Is \(\frac45\) more or less than \(\frac12\)?

Is \(\frac45\) more or less than 1?
Solution
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Problem 11
Exploration
Make fraction strips for each of these fractions. How did you fold the paper to make sure you have the rightsize parts?

\(\frac13\)s

\(\frac15\)s

\(\frac{1}{10}\)s
Solution
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Problem 12
Exploration
 Andre looks at these fraction strips and says “Each \(\frac12\) is \(\frac13\) and another half of \(\frac13\)”. Do you agree with Andre? Explain your reasoning.
 What relationship do you see between \(\frac16\) and \(\frac14\)? Explain your reasoning.
 Can you find a relationship between \(\frac{1}{6}\) and \(\frac{1}{8}\) using fraction strips?
Solution
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Section B: Equivalent Fractions
Problem 1
Name three fractions that are equivalent to \(\frac25\). Explain or show your reasoning.
Solution
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Problem 2
Which of these could be the fraction that the point represents? Explain your reasoning.
\(\frac{86}{100}\)
\(\frac{90}{100}\)
\(\frac{94}{100}\)
\(\frac{101}{100}\)
Solution
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Problem 3
Explain why the fractions \(\frac{10}{3}\) and \(\frac{40}{12}\) are equivalent.
Solution
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Problem 4
Find two fractions equivalent to \(\frac{10}{6}\). Explain or show why they are equivalent to \(\frac{10}{6}\). Use the number line if you think it is helpful.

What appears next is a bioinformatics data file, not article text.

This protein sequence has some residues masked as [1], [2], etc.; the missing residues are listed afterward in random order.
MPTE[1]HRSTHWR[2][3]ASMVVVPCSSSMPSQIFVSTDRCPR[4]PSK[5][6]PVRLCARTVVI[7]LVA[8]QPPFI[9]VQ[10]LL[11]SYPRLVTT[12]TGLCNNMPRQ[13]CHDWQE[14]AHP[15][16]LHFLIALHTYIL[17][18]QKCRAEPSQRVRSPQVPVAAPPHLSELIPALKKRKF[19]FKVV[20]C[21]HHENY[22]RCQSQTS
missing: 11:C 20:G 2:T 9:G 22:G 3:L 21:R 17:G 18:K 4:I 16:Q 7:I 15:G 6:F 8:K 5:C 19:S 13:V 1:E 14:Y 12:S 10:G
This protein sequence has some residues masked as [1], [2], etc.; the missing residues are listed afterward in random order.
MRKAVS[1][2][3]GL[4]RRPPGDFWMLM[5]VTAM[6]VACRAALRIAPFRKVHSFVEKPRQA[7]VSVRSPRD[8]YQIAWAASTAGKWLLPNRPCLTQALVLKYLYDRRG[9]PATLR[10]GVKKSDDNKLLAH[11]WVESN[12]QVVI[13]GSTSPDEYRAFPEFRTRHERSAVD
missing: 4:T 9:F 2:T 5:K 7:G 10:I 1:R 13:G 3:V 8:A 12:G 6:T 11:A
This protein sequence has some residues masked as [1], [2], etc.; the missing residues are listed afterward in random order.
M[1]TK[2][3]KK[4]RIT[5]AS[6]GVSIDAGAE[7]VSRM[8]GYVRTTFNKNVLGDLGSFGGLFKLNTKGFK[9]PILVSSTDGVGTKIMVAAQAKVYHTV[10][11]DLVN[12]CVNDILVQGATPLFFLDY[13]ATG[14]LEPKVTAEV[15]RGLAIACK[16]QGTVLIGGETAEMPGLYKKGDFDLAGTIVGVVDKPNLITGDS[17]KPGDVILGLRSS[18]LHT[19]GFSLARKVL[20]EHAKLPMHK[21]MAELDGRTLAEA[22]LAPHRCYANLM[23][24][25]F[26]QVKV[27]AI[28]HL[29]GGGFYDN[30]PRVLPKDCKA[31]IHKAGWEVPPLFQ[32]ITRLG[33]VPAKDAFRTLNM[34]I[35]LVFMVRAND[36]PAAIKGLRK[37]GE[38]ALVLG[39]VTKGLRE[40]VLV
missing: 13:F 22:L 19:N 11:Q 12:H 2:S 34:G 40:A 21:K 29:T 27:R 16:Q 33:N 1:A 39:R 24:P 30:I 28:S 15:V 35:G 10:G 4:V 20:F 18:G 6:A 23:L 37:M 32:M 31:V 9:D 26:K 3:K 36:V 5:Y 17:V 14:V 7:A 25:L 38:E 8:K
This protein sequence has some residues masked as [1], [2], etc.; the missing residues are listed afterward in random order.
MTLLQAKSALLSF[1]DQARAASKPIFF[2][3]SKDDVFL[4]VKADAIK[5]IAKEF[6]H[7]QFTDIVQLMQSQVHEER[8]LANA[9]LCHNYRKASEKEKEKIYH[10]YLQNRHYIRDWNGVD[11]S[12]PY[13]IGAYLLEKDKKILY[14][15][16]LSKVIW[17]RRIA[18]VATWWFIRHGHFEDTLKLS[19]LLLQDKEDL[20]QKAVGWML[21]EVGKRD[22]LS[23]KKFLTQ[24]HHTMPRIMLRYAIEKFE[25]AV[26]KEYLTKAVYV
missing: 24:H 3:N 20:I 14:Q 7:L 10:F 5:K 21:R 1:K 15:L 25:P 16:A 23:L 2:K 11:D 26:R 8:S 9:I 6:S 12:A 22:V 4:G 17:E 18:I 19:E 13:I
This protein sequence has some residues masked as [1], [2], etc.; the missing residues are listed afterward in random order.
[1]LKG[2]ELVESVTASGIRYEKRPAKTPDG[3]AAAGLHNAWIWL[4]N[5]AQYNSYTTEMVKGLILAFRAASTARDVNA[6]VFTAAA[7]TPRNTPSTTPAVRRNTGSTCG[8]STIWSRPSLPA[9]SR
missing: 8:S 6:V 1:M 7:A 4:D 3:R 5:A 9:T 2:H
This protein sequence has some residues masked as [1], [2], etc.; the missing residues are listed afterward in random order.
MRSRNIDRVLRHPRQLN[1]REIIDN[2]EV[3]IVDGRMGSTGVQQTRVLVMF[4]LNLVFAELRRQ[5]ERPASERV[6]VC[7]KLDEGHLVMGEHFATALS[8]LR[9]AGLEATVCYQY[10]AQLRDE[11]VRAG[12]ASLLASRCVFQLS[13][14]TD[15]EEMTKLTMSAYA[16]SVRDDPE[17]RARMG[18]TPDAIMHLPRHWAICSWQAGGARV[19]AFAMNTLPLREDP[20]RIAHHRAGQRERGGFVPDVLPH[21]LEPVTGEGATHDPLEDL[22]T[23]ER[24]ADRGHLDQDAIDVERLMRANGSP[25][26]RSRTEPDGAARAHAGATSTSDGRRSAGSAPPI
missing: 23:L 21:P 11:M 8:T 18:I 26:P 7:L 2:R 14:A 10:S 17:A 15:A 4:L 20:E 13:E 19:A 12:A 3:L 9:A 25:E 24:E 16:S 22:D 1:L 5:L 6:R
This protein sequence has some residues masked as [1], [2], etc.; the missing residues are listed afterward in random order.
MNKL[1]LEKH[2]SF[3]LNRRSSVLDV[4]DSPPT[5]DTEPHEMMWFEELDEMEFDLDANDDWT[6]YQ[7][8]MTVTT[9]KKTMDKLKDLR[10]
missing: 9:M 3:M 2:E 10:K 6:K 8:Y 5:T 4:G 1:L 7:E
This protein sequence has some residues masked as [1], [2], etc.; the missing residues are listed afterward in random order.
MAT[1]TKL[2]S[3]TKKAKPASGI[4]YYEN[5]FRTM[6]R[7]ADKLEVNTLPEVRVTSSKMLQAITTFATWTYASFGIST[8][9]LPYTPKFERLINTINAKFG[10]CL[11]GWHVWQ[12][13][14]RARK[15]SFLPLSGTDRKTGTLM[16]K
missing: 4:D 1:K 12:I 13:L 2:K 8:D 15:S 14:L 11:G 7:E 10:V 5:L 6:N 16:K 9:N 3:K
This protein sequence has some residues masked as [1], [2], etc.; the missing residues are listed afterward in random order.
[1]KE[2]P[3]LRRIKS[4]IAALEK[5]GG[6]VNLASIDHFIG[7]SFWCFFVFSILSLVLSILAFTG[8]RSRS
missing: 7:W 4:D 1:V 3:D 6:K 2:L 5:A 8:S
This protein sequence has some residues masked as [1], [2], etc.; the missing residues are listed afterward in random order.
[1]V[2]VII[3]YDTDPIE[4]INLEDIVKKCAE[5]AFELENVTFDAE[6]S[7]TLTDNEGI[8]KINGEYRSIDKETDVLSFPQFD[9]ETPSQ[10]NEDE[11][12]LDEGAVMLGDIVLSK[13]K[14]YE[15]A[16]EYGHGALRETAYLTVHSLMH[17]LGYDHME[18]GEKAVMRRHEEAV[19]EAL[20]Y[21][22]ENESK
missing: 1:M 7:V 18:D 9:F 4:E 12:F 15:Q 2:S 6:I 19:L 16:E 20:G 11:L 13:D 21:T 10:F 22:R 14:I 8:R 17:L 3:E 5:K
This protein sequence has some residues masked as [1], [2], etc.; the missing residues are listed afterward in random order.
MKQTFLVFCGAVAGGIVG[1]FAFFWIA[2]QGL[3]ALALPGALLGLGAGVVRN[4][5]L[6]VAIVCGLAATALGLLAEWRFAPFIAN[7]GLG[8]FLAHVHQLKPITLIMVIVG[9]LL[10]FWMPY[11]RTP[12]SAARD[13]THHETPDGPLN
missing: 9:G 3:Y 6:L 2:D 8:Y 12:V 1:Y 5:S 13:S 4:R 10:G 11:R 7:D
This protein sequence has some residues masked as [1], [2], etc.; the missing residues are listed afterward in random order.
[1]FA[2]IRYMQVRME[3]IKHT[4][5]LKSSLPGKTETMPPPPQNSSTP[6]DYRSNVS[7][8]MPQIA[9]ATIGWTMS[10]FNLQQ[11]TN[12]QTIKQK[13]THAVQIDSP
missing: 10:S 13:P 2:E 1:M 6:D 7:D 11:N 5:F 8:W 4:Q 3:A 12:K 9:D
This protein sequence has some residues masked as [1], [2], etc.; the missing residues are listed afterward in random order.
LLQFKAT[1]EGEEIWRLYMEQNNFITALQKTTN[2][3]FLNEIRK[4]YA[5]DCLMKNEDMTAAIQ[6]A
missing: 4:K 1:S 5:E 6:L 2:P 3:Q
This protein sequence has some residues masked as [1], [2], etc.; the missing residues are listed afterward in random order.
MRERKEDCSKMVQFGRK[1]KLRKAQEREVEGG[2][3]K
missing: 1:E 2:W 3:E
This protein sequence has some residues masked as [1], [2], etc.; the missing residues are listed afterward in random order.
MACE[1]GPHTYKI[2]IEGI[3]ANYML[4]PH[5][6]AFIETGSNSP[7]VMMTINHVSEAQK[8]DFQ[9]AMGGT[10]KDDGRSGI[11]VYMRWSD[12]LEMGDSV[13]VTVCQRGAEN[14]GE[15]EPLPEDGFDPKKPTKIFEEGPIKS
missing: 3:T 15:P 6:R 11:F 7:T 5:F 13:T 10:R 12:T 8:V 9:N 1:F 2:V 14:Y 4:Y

Solution
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Problem 5
Jada says that \(\frac75\) is equivalent to \(\frac{14}{10}\) because the numerator and denominator of \(\frac{14}{10}\) are each 2 times the numerator and denominator of \(\frac75\).
 Explain why Jada’s reasoning is correct.
 Use Jada’s method to find another fraction equivalent to \(\frac75\).
Solution
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Problem 6
Exploration
Jada is thinking of a fraction. She gives several clues to help you guess her fraction. Try to guess Jada’s fraction after each clue.
 My fraction is equivalent to \(\frac23\).
 The numerator of my fraction is greater than 10.
 8 is a factor of my numerator.
 8 and 5 are a factor pair of my numerator.
Solution
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Problem 7
Exploration
Think of a fraction: \(\underline{\hspace{1.5cm}}\)
Write several clues so a friend or family member can guess your fraction. Then, present the clues one at a time and ask them to make a guess after each one.

My fraction is equivalent to \(\underline{\hspace{1.5cm}}\).

The numerator of my fraction is less than \(\underline{\hspace{1.5cm}}\).

One multiple of my numerator is \(\underline{\hspace{1.5cm}}\).